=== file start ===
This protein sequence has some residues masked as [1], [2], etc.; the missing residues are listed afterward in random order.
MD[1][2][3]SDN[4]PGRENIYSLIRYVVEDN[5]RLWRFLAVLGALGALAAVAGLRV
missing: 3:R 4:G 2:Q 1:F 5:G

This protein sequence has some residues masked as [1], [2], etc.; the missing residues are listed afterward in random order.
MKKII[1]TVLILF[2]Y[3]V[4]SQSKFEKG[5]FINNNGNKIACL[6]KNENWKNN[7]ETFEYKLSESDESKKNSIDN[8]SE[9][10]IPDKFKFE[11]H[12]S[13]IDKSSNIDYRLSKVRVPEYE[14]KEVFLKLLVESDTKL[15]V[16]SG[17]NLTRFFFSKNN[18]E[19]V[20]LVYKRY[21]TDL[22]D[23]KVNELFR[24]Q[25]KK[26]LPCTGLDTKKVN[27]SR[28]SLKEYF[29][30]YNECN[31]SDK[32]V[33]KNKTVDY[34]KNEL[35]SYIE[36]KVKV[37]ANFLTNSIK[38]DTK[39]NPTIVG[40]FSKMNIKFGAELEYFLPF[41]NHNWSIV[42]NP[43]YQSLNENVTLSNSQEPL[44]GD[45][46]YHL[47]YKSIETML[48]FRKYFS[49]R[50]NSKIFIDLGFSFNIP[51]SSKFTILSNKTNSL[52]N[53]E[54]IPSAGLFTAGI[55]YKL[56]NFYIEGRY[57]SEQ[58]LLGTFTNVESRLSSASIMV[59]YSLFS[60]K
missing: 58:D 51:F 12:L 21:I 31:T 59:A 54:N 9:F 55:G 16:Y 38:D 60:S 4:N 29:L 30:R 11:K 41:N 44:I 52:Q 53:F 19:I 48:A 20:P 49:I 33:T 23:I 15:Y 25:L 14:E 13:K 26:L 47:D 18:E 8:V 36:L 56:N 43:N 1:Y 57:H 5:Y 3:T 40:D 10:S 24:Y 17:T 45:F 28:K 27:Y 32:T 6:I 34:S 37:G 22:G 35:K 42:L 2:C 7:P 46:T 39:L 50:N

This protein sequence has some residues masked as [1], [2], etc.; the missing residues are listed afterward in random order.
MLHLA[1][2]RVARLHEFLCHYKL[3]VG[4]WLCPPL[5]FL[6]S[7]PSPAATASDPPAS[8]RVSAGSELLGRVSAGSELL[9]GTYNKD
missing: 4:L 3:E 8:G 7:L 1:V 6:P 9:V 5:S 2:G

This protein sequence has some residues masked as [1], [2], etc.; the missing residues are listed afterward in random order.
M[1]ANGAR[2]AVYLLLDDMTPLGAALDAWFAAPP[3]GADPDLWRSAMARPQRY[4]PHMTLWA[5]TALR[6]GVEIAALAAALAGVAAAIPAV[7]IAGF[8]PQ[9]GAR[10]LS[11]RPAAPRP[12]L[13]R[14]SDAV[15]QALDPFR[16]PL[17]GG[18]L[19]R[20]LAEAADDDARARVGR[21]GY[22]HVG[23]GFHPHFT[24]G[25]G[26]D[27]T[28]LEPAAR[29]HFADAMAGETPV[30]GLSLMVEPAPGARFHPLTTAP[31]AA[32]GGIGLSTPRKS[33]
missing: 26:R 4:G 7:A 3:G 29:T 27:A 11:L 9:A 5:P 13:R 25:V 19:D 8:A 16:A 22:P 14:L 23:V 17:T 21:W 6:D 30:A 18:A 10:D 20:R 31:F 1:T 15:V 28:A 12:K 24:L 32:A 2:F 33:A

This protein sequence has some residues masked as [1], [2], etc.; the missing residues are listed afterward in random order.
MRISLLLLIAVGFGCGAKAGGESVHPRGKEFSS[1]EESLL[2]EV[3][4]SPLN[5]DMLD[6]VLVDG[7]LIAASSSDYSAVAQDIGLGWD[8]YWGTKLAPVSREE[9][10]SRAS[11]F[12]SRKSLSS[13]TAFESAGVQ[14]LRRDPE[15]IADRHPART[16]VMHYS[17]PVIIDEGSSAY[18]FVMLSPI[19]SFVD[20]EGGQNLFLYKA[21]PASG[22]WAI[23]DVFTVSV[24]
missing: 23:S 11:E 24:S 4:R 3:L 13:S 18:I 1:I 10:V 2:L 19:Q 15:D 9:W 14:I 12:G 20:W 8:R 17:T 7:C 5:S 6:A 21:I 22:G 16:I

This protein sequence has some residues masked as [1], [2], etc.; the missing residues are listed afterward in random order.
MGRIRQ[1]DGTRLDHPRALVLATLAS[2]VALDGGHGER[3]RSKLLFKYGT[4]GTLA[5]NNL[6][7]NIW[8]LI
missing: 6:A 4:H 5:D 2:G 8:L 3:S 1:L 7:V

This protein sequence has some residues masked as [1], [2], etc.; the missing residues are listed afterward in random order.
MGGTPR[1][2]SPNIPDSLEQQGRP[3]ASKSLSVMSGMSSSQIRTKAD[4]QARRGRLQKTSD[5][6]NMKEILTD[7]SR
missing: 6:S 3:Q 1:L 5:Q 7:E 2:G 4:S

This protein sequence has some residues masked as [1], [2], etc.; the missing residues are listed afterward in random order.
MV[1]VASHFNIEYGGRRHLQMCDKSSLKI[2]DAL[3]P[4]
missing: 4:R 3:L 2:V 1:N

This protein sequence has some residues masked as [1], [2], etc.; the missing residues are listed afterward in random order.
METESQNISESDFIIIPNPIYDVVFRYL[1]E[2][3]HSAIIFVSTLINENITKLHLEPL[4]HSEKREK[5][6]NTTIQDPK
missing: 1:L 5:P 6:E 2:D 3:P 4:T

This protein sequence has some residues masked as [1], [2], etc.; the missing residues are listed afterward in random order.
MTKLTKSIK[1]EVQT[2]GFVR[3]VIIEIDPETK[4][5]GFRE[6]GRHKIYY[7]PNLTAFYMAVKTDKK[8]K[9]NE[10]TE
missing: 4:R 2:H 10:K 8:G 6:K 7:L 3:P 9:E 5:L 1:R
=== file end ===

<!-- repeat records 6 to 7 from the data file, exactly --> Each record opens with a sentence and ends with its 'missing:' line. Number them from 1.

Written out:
This protein sequence has some residues masked as [1], [2], etc.; the missing residues are listed afterward in random order.
MGRIRQ[1]DGTRLDHPRALVLATLAS[2]VALDGGHGER[3]RSKLLFKYGT[4]GTLA[5]NNL[6][7]NIW[8]LI
missing: 6:A 4:H 5:D 2:G 8:L 3:S 1:L 7:V

This protein sequence has some residues masked as [1], [2], etc.; the missing residues are listed afterward in random order.
MGGTPR[1][2]SPNIPDSLEQQGRP[3]ASKSLSVMSGMSSSQIRTKAD[4]QARRGRLQKTSD[5][6]NMKEILTD[7]SR
missing: 6:S 3:Q 1:L 5:Q 7:E 2:G 4:S